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12 - Multi-scale patterns and processes in reef fish abundance

from PART II - PATTERNS AND PROCESSES

Published online by Cambridge University Press:  05 May 2015

M. Aaron MacNeil
Affiliation:
Australian Institute of Marine Science
Sean R. Connolly
Affiliation:
James Cook University
Camilo Mora
Affiliation:
University of Hawaii, Manoa
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Summary

The primary measurement made of reef fishes is abundance, which is used to compare populations and understand the processes affecting their dynamics. Abundance is typically expressed as counts of individuals or total biomass, conveying distinct but related information about the state of a fish population or community at a given point in time. Total community abundance varies at scales ranging from entire ocean basins to habitat patches on individual reefs, due to a range of processes that vary in relative importance at different scales. At local to regional scales, abundance changes between and within species in accordance with well-established macro-ecological patterns: variation in abundance among species typically follows a log-normal distribution, while temporal variation within species conforms to Taylor's power law. Changes in the relative abundance of species occur at all scales and reflect the aggregate effects of species-specific responses to scale-specific processes. The diverse and multi-scale patterns of variation in fish abundance suggest that the application of hierarchical models, which explicitly specify the scales at which different processes influence abundance, will lead to a more holistic understanding of reef fish ecology.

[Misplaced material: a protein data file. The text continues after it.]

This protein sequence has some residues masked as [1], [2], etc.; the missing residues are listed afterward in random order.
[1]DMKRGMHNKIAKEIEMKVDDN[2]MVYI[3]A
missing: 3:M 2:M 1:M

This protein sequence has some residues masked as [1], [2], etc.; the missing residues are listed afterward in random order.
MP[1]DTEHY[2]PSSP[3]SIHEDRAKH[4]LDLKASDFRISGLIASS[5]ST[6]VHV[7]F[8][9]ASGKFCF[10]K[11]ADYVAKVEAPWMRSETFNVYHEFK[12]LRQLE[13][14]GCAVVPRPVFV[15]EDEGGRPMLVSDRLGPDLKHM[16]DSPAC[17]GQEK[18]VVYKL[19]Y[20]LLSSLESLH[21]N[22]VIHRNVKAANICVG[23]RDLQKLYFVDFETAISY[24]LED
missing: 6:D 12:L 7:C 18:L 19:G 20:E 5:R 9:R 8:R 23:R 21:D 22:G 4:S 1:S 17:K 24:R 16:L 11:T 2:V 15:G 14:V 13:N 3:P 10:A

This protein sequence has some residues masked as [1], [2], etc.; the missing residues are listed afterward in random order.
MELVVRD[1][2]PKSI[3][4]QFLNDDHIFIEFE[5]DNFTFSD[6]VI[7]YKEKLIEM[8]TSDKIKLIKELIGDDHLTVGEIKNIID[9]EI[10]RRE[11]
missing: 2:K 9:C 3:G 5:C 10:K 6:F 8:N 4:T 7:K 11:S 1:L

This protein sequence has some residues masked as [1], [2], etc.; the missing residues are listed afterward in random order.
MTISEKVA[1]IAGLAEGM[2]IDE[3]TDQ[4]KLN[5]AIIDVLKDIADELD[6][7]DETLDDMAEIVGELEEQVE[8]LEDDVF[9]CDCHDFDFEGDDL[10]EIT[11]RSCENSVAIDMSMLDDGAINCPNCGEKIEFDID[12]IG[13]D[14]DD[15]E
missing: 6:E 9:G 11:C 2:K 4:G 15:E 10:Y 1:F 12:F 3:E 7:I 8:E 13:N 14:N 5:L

Abundance is the most commonly measured quantity in studies of reef fishes. It is also a major determinant of the effect that a population of reef fishes has in a coral reef ecosystem. Reef fish abundance may be measured in numbers of individuals or estimates of population biomass, conveying distinct but related information about the state of a reef fish community. Counts (or densities, if normalized to a sample area) are more common, presumably due to their greater ease of collection. However, there is growing evidence that trained observers are able to estimate fish lengths with only minimal bias [736], and that, in conjunction with reliable taxon-specific length–weight relationships, biomass estimates can be reliably obtained [74]. Because the extent to which a species can perform ecological functions (e.g. consume algae, or provide nutrition for humans) often depends upon population biomass more strongly than numerical abundance, biomass has become increasingly important in reef ecosystem research.

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Publisher: Cambridge University Press
Print publication year: 2015

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